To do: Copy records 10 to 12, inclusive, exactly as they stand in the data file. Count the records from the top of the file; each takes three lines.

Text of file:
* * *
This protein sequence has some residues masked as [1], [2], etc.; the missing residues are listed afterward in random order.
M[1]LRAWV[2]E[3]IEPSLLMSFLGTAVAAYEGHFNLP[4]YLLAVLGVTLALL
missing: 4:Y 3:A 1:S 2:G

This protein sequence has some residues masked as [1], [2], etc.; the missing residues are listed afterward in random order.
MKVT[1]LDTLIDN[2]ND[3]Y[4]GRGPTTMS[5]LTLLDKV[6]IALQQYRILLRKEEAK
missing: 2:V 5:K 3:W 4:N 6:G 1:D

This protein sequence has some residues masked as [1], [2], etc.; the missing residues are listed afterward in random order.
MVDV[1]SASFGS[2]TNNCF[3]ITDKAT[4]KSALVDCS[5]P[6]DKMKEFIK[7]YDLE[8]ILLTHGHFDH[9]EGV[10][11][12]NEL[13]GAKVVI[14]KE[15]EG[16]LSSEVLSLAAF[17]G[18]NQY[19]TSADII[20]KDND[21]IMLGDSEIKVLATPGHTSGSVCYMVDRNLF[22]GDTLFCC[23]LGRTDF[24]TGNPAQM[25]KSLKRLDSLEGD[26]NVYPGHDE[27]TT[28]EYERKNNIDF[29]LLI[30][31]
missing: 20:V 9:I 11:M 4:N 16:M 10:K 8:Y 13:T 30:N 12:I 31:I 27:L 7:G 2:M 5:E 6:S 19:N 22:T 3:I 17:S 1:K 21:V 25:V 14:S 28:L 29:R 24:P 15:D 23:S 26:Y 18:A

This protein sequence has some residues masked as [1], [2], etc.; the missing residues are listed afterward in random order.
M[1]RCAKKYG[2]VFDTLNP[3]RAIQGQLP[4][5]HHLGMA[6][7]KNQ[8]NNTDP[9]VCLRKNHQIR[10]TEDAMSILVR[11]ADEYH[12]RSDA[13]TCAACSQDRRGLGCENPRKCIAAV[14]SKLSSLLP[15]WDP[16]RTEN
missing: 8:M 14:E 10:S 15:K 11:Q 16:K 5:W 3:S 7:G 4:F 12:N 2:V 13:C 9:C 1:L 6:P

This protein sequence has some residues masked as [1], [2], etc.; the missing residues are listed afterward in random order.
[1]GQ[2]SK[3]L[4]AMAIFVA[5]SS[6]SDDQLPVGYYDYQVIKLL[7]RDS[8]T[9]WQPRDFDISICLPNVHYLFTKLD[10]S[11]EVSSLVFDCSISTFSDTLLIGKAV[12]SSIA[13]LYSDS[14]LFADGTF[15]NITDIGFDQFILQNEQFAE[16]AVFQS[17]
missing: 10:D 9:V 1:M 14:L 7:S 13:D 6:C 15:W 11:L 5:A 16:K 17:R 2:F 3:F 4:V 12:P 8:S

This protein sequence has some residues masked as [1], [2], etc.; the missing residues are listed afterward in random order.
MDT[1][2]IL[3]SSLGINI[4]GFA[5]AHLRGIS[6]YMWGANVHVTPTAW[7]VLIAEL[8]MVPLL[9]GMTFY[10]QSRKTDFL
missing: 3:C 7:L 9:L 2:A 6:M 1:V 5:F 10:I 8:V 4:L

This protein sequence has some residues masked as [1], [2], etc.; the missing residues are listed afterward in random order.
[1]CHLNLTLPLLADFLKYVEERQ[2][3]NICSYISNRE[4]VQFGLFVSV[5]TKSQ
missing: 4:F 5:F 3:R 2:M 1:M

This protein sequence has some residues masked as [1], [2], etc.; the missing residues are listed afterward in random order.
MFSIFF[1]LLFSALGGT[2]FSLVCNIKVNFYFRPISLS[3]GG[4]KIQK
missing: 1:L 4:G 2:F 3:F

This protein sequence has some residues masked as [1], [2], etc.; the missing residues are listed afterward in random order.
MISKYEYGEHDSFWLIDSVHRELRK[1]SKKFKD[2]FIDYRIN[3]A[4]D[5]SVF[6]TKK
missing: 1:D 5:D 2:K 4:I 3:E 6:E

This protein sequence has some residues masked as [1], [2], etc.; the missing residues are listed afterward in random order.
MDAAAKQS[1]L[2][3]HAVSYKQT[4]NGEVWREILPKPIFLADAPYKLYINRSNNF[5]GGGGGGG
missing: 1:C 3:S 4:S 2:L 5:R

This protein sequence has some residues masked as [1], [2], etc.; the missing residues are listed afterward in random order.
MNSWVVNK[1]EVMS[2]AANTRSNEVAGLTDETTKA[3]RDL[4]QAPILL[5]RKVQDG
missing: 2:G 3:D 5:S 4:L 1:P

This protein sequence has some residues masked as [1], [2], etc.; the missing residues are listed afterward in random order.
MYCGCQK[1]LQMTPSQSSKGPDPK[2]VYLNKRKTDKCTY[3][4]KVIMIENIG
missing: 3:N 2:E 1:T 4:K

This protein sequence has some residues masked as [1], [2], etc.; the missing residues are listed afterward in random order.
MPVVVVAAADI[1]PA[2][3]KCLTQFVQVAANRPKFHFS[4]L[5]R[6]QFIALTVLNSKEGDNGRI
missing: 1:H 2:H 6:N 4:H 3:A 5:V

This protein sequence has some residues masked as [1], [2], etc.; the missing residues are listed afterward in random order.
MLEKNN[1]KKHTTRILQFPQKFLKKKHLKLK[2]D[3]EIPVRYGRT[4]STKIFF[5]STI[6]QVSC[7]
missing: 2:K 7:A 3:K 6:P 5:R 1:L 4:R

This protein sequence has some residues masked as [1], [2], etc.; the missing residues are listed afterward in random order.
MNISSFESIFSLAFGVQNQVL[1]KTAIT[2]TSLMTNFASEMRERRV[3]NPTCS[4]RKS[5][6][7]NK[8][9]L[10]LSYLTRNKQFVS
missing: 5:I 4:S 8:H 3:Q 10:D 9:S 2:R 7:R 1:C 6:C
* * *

This protein sequence has some residues masked as [1], [2], etc.; the missing residues are listed afterward in random order.
MDAAAKQS[1]L[2][3]HAVSYKQT[4]NGEVWREILPKPIFLADAPYKLYINRSNNF[5]GGGGGGG
missing: 1:C 3:S 4:S 2:L 5:R

This protein sequence has some residues masked as [1], [2], etc.; the missing residues are listed afterward in random order.
MNSWVVNK[1]EVMS[2]AANTRSNEVAGLTDETTKA[3]RDL[4]QAPILL[5]RKVQDG
missing: 2:G 3:D 5:S 4:L 1:P

This protein sequence has some residues masked as [1], [2], etc.; the missing residues are listed afterward in random order.
MYCGCQK[1]LQMTPSQSSKGPDPK[2]VYLNKRKTDKCTY[3][4]KVIMIENIG
missing: 3:N 2:E 1:T 4:K